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Development of low cost X-Band Radar for rain reflectivity measurements in the western region of Puerto Rico

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Wednesday, 26 January 2011
Development of low cost X-Band Radar for rain reflectivity measurements in the western region of Puerto Rico
Gianni Alexis Pablos, Univ. of Puerto Rico, Mayaguez, PR; and J. G. Colom, J. Ortiz, S. Cruz-Pol, and J. Trabal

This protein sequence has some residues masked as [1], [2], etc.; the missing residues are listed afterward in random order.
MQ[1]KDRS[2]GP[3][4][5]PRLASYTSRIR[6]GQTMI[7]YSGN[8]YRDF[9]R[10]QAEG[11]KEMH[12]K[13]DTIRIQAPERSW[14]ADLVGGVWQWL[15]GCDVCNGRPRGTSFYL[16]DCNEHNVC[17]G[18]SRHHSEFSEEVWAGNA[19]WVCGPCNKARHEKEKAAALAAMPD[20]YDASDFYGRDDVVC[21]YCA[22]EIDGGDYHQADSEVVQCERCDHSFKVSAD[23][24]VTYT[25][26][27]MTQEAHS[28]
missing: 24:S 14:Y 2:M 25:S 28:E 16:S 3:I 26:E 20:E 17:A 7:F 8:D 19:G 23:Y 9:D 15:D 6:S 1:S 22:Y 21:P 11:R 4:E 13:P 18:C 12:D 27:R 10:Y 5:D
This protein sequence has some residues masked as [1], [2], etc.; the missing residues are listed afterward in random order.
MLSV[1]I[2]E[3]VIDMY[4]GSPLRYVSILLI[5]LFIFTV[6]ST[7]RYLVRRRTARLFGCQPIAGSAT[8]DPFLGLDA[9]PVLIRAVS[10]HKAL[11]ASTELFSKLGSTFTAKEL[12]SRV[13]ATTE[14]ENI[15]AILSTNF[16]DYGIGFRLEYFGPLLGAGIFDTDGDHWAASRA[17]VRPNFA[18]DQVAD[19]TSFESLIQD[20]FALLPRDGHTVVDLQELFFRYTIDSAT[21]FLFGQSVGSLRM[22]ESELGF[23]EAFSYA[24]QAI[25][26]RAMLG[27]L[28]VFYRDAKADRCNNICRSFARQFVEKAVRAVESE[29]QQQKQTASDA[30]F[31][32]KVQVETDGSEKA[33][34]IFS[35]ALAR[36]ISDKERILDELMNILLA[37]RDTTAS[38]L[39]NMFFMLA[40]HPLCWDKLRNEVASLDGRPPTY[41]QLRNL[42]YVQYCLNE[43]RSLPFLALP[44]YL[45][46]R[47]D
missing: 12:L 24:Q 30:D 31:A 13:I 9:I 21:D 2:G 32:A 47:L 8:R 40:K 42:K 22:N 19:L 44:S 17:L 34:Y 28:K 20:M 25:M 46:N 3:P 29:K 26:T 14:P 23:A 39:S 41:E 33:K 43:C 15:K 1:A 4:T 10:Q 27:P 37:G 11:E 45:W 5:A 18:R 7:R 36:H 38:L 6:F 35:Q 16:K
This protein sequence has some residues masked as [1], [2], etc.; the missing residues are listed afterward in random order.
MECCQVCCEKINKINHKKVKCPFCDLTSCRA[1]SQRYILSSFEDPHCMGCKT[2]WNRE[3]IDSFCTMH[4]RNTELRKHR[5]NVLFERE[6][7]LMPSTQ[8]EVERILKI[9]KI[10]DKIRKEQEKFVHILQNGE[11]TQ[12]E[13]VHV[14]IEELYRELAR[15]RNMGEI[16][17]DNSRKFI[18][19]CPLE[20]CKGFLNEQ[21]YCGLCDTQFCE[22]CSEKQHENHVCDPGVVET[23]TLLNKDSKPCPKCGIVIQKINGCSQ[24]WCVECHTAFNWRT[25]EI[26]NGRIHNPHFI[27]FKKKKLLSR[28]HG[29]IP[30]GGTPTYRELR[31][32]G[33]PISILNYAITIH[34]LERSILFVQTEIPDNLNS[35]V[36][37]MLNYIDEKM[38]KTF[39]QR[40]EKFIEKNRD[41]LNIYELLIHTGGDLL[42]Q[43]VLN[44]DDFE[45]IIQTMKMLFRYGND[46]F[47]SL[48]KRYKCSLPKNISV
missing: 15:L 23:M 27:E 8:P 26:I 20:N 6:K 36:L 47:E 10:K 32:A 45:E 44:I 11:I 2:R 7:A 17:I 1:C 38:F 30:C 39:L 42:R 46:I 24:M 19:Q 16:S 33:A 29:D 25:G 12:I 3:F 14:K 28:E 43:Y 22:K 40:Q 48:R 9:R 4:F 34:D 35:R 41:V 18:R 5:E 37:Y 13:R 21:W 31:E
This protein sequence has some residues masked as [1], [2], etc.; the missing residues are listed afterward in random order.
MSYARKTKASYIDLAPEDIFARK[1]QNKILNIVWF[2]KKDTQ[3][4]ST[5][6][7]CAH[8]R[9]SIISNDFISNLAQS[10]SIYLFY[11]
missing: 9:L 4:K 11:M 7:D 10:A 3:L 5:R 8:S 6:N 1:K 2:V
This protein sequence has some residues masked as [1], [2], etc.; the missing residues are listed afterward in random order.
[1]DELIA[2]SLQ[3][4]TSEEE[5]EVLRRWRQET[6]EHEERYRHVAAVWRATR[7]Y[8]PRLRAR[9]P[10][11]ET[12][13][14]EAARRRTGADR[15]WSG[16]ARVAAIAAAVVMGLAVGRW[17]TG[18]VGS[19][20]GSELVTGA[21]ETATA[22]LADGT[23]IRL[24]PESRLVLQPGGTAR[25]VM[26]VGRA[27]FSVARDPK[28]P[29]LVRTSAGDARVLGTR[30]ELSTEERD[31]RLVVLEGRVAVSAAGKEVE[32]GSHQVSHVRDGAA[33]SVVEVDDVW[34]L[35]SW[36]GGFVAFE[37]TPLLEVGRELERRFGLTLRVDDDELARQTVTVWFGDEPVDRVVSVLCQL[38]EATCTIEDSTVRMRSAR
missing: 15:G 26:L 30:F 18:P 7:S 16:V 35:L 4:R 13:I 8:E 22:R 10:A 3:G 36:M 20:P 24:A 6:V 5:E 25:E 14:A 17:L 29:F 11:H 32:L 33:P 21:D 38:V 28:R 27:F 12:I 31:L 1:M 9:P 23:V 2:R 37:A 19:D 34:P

The Student Led Test Bed (STB) is part of the NSF Engineering Research Center CASA and is currently focused on developing low infrastructure radar networks to fill lower atmosphere gaps not covered by current technology. A low infrastructure radar network could significantly improve the time and spatial resolution of radar data for the lower atmosphere. There is a concern among National Weather Service (NWS) officers and emergency management people regarding the need for more accurate weather radar data to improve forecasts in some regions of Puerto Rico, more specifically in the western region. The low infrastructure radar and this network have been developed to address this particular concern. The network consists of three radars nodes in which the location of each node is strategically selected to cover the desired area. This research describes the development of the first node that requires no energy from the power grid, so it is then known as Off The Grid (OTG) X-band radar. The OTG radar was developed from commercially available marine radar. In addition to modifying the hardware to serve meteorological purposes, a photovoltaic system was fitted to power the radar using solar energy. The system underwent internal calibration and a cross calibration with the CSU-CHILL weather radar. Satisfactory results were obtained demonstrating that the OTG node can measure precipitation with the resolution required to meet lower troposphere measurement needs. Afterwards the OTG node was brought back to Puerto Rico and deployed in MayagŁez, where precipitation measurements were made to complement measurements taken with the NWS NEXRAD radar. The radar operates on solar energy during its operation period, and its data is transferred to a server via point to point wireless link to a server. The data is afterwards processed and displayed on a website. Due to the low infrastructure of the radar, it is easy to deploy on remote sites. This OTG node is the first of the low infrastructure X-band weather radar network that has been recently installed without a power grid to aid in forecasts for the western region of Puerto Rico, where lower troposphere measurements are important due to the variability of the terrain in the region and difference in height with the only NEXRAD radar located in Puerto Rico.